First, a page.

Sterling Power Plant
Recently converted to a 15 megawatt cogneration facility, Sterling Power Plant supplies the Yale School of Medicine and Yale-New Haven Hospital with steam, chilled water and electricity.
energy and sustainability
The facility provides a significant step in the University's goal to reduce greenhouse gas emissions, while helping to reduce energy costst at the Yale School of Medicine campus by approximately 25%. It generates up to 15 megawatts of electricity from two turbines, and recycles heat resulting from that process to help produce 190,000 pounds of steam per hour from two Heat Recovery Steam Generators. The electrical power generated by the facility serves the Medical School campus and the steam generated serves both the Medical School and Yale-New Haven Hospital.
Extensive dispersion modeling was conducted to establish the stack heights at 175 feet above ground in order to meet the latest EPA air quality standards. Exhaust gases from the two power trains are scrubbed in order to clean the exhaust before it enters the stacks. The dual wall steel stacks are also insulated in order to assure that the discharge temperature of the exhaust stays high enough to meet EPA standards for cleanliness.
Integral to the design are the improvements to the public open space pedestrian path network through the site starting with an new public plaza on College Street that is a regular stop on Yale’s bus line. Bicycle racks are also provided in multiple locations on the site.
The cogeneration plant site design results in a net reduction of impervious surface and includes a storm water retention galley that moderates the discharge of water into the municipal storm water system. An oil separation system is also employed to keep pollutants from the waste stream. Inside the plant, condensate from inlet air cooling coils is collected and recycled as make-up water for the facility’s cooling towers.
The steel structure is clad in stone, cast stone, and brick, all selected for their long-term durability and consistency with the general architectural context that defines the Yale Medical School Campus. The stainless steel cladding on the stacks was also chosen for its low maintenance longevity.
A significant sustainable aspect of the project is the re-use of the concrete walls and footings of a decommissioned 3 million gallon cold water storage tank as the foundation and underground walls of the facility. This left over 3800 cubic yards of heavily reinforced concrete in place.
Part of the reduction of impervious surface was achieved with the design of a new green roof which is an extension of the newly defined public open space over the middle of the building. In addition, mostly native plants were selected for their horticultural hardiness and suitability to the local climate and lower maintenance requirements. Through careful planning and construction logistics two mature Siberian elm trees were saved and other mature trees were transplanted elsewhere on campus.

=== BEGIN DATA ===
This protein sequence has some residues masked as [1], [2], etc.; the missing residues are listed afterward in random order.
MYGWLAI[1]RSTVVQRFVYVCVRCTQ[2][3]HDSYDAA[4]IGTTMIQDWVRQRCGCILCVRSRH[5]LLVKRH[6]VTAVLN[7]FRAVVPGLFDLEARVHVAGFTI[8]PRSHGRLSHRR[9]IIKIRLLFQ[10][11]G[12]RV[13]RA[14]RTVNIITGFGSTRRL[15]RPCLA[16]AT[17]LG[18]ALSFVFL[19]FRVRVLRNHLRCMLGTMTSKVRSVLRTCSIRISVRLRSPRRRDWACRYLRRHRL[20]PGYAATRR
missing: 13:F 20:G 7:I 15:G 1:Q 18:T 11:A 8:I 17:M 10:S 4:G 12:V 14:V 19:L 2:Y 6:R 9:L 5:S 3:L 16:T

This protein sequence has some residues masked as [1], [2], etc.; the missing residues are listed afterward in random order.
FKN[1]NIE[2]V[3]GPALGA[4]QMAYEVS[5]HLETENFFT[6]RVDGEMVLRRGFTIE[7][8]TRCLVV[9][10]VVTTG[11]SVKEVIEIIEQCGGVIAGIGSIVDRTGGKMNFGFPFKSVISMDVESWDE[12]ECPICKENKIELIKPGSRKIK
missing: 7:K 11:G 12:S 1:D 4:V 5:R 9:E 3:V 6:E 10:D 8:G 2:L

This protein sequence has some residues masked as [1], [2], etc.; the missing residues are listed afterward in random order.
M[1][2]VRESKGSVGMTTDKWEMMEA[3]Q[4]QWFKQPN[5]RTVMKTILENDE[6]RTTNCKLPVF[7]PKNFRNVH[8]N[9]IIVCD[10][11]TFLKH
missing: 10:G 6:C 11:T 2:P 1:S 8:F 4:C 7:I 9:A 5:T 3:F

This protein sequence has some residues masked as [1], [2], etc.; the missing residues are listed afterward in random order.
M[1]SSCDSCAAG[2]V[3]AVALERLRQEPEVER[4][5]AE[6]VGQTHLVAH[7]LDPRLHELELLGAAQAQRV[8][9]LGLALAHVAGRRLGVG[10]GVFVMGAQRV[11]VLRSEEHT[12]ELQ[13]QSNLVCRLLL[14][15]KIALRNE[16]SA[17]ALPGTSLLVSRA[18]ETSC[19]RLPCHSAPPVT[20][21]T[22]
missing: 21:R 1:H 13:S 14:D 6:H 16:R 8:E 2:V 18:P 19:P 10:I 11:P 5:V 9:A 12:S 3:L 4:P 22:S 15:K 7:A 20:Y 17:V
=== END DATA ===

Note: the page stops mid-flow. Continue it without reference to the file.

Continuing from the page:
Locating the primary equipment below grade, within the modified confines of the old Cool Pool, isolates most of the equipment noise from ground level and adjacent buildings. Noise generated by ground level equipment is blocked by 14-foot high masonry walls, with a net result that the sound generated by the new plant is at, or below the ambient noise level at the site prior to construction.
The new facility sits in an existing underground concrete structure formerly used to hold cold water. Converting Sterling to a cogeneration facility will enable the plant to simultaneously produce electrical and thermal energy similar to the Central Power Plant. The units will improve efficiency, saving up to 20,000 metric tons of carbon equivalent per year.
Yale's Central Power Plant
Constructed in the neo-Gothic style, the Central Power Plant has been meeting campus energy needs since 1918. The plant originally used coal to meet the University’s growing energy needs; however, today the plant is a co-generation facility that is primarily fueled by natural gas. The plant provides electricity, steam heating, and chilled water to buildings on Yale’s main campus.
Consisting of three 6.1 megawatt gas turbines and three 1.5 megawatt peaking and emergency diesel generators, the Central Power Plant has a total capacity to produce 18 megawatts of electricity and 340,000 pounds per hour of steam for heating. The facility also has five steam driven chillers that can provide the campus with 14,600 tons of chilled water when at full capacity.
Steam and chilled water for heating and cooling are distributed through a series of linked pipes that make up 14 linear miles of steam tunnels, which pass under and interconnect nearly every central campus structure. Most of the steam and chilled water eventually returns to the plant, where they are cleaned of impurities.
Photos by Phil Handler and Jim Fiora